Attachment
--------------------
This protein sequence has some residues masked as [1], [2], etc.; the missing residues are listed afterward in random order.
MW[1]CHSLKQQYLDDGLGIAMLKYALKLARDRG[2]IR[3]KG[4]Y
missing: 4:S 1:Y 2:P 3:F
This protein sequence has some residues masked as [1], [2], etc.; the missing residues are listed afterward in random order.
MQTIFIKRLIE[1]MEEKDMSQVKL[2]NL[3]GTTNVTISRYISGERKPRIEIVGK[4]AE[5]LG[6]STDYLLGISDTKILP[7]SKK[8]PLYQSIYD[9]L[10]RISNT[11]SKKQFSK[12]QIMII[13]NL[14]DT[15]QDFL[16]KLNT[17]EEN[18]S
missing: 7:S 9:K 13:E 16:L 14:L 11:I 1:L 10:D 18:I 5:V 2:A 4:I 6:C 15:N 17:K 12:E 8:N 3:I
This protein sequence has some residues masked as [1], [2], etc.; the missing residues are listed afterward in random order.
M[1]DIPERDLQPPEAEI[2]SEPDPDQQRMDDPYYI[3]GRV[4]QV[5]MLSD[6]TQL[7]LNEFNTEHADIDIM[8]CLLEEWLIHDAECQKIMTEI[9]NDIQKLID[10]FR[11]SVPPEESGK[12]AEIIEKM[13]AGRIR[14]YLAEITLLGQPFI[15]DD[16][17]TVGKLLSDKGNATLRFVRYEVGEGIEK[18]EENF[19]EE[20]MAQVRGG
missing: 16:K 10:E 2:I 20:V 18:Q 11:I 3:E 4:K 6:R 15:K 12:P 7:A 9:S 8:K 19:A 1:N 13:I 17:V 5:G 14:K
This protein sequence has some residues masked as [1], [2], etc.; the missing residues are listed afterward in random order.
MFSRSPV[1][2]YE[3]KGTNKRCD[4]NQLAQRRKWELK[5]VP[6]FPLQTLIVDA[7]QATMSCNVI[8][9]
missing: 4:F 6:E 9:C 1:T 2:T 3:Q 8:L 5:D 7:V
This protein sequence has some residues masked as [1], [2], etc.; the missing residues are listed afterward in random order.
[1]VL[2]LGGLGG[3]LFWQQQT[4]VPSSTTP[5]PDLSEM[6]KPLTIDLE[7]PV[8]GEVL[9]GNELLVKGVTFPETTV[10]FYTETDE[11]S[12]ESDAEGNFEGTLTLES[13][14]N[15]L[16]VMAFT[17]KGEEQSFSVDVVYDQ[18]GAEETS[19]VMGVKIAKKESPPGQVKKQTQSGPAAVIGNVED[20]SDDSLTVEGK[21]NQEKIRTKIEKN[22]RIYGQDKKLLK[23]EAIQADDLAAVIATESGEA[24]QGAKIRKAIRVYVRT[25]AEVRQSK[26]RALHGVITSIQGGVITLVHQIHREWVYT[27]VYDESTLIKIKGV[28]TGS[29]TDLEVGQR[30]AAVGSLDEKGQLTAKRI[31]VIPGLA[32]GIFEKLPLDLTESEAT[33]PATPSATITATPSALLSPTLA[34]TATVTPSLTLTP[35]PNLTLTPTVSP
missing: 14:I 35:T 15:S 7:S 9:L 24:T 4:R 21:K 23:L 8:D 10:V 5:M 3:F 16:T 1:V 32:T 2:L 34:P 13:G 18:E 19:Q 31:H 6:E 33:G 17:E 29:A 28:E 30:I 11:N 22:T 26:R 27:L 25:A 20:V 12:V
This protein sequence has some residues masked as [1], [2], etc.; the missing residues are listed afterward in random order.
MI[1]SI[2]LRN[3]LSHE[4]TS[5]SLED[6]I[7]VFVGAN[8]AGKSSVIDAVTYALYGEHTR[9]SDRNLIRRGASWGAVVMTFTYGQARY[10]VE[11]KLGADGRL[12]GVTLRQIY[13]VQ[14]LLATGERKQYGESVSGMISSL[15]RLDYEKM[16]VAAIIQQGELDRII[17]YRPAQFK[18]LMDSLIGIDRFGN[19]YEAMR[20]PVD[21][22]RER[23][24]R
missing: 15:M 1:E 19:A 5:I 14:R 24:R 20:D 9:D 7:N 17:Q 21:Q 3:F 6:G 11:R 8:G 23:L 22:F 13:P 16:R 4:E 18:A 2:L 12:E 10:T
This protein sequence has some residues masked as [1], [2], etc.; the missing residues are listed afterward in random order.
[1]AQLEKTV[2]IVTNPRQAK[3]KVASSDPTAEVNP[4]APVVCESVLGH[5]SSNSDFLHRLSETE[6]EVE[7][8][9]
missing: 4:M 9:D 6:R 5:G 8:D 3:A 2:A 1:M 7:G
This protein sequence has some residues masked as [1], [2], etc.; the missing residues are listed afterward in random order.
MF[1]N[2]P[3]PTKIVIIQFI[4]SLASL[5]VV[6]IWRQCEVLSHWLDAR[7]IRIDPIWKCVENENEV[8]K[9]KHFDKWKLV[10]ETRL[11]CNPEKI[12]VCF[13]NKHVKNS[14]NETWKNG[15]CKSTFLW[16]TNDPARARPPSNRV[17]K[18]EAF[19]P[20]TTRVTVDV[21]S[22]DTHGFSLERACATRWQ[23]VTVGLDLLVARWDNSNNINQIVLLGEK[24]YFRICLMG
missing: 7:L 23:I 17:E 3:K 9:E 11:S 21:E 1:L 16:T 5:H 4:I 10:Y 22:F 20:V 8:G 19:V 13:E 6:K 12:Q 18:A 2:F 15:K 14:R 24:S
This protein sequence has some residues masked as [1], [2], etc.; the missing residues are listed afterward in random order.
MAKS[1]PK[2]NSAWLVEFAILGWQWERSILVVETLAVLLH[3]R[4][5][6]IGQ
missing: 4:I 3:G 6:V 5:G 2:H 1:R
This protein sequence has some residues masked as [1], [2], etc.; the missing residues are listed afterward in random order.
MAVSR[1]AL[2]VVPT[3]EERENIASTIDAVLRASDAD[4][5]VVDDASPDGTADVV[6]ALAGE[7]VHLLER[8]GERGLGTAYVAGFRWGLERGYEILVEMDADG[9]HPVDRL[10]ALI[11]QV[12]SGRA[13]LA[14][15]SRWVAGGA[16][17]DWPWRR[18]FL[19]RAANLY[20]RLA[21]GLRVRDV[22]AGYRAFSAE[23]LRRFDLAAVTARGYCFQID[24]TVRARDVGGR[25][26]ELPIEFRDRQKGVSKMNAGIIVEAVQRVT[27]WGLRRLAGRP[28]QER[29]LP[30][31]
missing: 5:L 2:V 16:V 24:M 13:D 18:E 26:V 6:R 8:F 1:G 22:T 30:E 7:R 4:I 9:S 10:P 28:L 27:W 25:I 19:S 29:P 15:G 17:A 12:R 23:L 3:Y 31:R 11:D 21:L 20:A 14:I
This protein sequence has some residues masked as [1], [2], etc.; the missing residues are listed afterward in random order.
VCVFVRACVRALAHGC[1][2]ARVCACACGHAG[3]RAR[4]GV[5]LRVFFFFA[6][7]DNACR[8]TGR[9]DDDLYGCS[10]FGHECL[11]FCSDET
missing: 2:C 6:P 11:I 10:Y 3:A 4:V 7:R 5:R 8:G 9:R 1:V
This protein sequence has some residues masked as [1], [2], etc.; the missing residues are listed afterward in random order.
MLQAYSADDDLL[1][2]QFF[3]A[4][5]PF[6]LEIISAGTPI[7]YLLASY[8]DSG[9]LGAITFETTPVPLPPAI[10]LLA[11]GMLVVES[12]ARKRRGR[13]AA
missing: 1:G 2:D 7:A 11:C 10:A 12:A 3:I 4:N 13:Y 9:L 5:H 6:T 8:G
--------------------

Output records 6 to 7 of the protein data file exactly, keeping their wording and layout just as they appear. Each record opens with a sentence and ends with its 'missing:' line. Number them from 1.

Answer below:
This protein sequence has some residues masked as [1], [2], etc.; the missing residues are listed afterward in random order.
MI[1]SI[2]LRN[3]LSHE[4]TS[5]SLED[6]I[7]VFVGAN[8]AGKSSVIDAVTYALYGEHTR[9]SDRNLIRRGASWGAVVMTFTYGQARY[10]VE[11]KLGADGRL[12]GVTLRQIY[13]VQ[14]LLATGERKQYGESVSGMISSL[15]RLDYEKM[16]VAAIIQQGELDRII[17]YRPAQFK[18]LMDSLIGIDRFGN[19]YEAMR[20]PVD[21][22]RER[23][24]R
missing: 15:M 1:E 19:A 5:I 14:R 24:R 20:D 9:D 7:N 17:Q 21:Q 3:F 6:G 11:R 8:G 23:L 22:F 13:P 16:R 4:E 18:A 2:L 12:E 10:T
This protein sequence has some residues masked as [1], [2], etc.; the missing residues are listed afterward in random order.
[1]AQLEKTV[2]IVTNPRQAK[3]KVASSDPTAEVNP[4]APVVCESVLGH[5]SSNSDFLHRLSETE[6]EVE[7][8][9]
missing: 4:M 9:D 6:R 5:G 8:D 3:A 2:A 1:M 7:G